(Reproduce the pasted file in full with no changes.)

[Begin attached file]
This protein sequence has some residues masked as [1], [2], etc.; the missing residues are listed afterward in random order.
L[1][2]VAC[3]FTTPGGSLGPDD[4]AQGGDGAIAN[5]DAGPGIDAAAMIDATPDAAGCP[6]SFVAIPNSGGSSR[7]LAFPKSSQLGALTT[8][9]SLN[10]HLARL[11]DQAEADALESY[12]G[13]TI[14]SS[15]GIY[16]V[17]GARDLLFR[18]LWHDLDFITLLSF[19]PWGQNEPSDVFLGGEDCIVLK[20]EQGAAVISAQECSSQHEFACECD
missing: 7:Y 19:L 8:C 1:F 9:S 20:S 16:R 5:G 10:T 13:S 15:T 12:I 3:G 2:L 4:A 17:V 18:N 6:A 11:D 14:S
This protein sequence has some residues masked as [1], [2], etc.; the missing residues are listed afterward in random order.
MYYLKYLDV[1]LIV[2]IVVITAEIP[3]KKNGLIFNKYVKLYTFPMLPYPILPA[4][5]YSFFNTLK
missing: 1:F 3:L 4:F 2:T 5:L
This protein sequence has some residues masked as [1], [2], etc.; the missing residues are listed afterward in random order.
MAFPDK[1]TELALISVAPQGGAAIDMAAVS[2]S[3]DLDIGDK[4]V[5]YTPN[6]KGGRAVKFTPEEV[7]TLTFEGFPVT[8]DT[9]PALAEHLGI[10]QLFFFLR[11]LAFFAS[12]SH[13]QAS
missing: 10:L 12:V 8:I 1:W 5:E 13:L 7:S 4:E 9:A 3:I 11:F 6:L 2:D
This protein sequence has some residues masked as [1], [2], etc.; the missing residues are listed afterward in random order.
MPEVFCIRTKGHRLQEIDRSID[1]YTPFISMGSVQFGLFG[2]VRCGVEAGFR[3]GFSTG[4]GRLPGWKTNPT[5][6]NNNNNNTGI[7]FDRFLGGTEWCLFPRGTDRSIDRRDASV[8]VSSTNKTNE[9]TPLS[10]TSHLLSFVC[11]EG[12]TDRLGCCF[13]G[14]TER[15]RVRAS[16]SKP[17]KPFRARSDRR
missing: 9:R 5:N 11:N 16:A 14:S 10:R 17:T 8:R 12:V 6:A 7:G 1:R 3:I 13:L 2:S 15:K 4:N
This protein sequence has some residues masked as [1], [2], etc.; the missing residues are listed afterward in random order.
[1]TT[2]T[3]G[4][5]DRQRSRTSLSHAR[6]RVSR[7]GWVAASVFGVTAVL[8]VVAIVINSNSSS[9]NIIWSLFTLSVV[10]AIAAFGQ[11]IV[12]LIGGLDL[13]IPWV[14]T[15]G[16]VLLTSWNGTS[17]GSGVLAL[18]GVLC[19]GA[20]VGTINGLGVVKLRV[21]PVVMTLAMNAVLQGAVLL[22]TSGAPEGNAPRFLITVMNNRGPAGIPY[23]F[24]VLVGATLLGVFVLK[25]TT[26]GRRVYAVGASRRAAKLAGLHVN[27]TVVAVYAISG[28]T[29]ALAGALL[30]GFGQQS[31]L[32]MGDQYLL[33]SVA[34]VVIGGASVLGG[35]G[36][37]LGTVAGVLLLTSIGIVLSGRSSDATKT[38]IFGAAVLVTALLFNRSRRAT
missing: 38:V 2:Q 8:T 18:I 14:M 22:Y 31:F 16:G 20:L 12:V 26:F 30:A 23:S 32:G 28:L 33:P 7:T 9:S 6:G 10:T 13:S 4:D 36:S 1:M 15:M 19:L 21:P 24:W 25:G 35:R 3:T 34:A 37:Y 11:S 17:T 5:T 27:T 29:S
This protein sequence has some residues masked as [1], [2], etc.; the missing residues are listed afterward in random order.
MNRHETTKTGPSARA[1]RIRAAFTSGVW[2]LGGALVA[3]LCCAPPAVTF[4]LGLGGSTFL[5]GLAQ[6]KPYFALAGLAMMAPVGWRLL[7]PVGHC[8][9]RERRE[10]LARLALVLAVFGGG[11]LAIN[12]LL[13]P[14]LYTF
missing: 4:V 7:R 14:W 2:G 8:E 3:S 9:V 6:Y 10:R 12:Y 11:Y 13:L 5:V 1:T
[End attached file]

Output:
This protein sequence has some residues masked as [1], [2], etc.; the missing residues are listed afterward in random order.
L[1][2]VAC[3]FTTPGGSLGPDD[4]AQGGDGAIAN[5]DAGPGIDAAAMIDATPDAAGCP[6]SFVAIPNSGGSSR[7]LAFPKSSQLGALTT[8][9]SLN[10]HLARL[11]DQAEADALESY[12]G[13]TI[14]SS[15]GIY[16]V[17]GARDLLFR[18]LWHDLDFITLLSF[19]PWGQNEPSDVFLGGEDCIVLK[20]EQGAAVISAQECSSQHEFACECD
missing: 7:Y 19:L 8:C 1:F 9:S 20:S 16:R 5:G 10:T 13:S 15:T 12:I 3:G 2:L 4:A 17:V 18:N 6:A 11:D 14:S
This protein sequence has some residues masked as [1], [2], etc.; the missing residues are listed afterward in random order.
MYYLKYLDV[1]LIV[2]IVVITAEIP[3]KKNGLIFNKYVKLYTFPMLPYPILPA[4][5]YSFFNTLK
missing: 1:F 3:L 4:F 2:T 5:L
This protein sequence has some residues masked as [1], [2], etc.; the missing residues are listed afterward in random order.
MAFPDK[1]TELALISVAPQGGAAIDMAAVS[2]S[3]DLDIGDK[4]V[5]YTPN[6]KGGRAVKFTPEEV[7]TLTFEGFPVT[8]DT[9]PALAEHLGI[10]QLFFFLR[11]LAFFAS[12]SH[13]QAS
missing: 10:L 12:V 8:I 1:W 5:E 13:L 7:S 4:E 9:A 3:I 11:F 6:L 2:D
This protein sequence has some residues masked as [1], [2], etc.; the missing residues are listed afterward in random order.
MPEVFCIRTKGHRLQEIDRSID[1]YTPFISMGSVQFGLFG[2]VRCGVEAGFR[3]GFSTG[4]GRLPGWKTNPT[5][6]NNNNNNTGI[7]FDRFLGGTEWCLFPRGTDRSIDRRDASV[8]VSSTNKTNE[9]TPLS[10]TSHLLSFVC[11]EG[12]TDRLGCCF[13]G[14]TER[15]RVRAS[16]SKP[17]KPFRARSDRR
missing: 9:R 5:N 11:N 16:A 14:S 10:R 17:T 8:R 12:V 6:A 7:G 1:R 3:I 13:L 2:S 15:K 4:N
This protein sequence has some residues masked as [1], [2], etc.; the missing residues are listed afterward in random order.
[1]TT[2]T[3]G[4][5]DRQRSRTSLSHAR[6]RVSR[7]GWVAASVFGVTAVL[8]VVAIVINSNSSS[9]NIIWSLFTLSVV[10]AIAAFGQ[11]IV[12]LIGGLDL[13]IPWV[14]T[15]G[16]VLLTSWNGTS[17]GSGVLAL[18]GVLC[19]GA[20]VGTINGLGVVKLRV[21]PVVMTLAMNAVLQGAVLL[22]TSGAPEGNAPRFLITVMNNRGPAGIPY[23]F[24]VLVGATLLGVFVLK[25]TT[26]GRRVYAVGASRRAAKLAGLHVN[27]TVVAVYAISG[28]T[29]ALAGALL[30]GFGQQS[31]L[32]MGDQYLL[33]SVA[34]VVIGGASVLGG[35]G[36][37]LGTVAGVLLLTSIGIVLSGRSSDATKT[38]IFGAAVLVTALLFNRSRRAT
missing: 38:V 2:Q 8:T 18:I 14:M 22:Y 31:F 16:G 20:L 12:V 26:F 30:A 23:S 32:G 28:L 33:P 7:T 9:S 6:G 10:T 13:S 4:D 36:S 1:M 15:M 19:L 21:P 24:W 25:G 35:R 3:T 34:A 37:Y 11:S 17:T 5:T 27:T 29:S
This protein sequence has some residues masked as [1], [2], etc.; the missing residues are listed afterward in random order.
MNRHETTKTGPSARA[1]RIRAAFTSGVW[2]LGGALVA[3]LCCAPPAVTF[4]LGLGGSTFL[5]GLAQ[6]KPYFALAGLAMMAPVGWRLL[7]PVGHC[8][9]RERRE[10]LARLALVLAVFGGG[11]LAIN[12]LL[13]P[14]LYTF
missing: 4:V 7:R 14:W 2:G 8:E 3:S 9:V 6:Y 10:R 12:Y 11:Y 13:L 5:V 1:T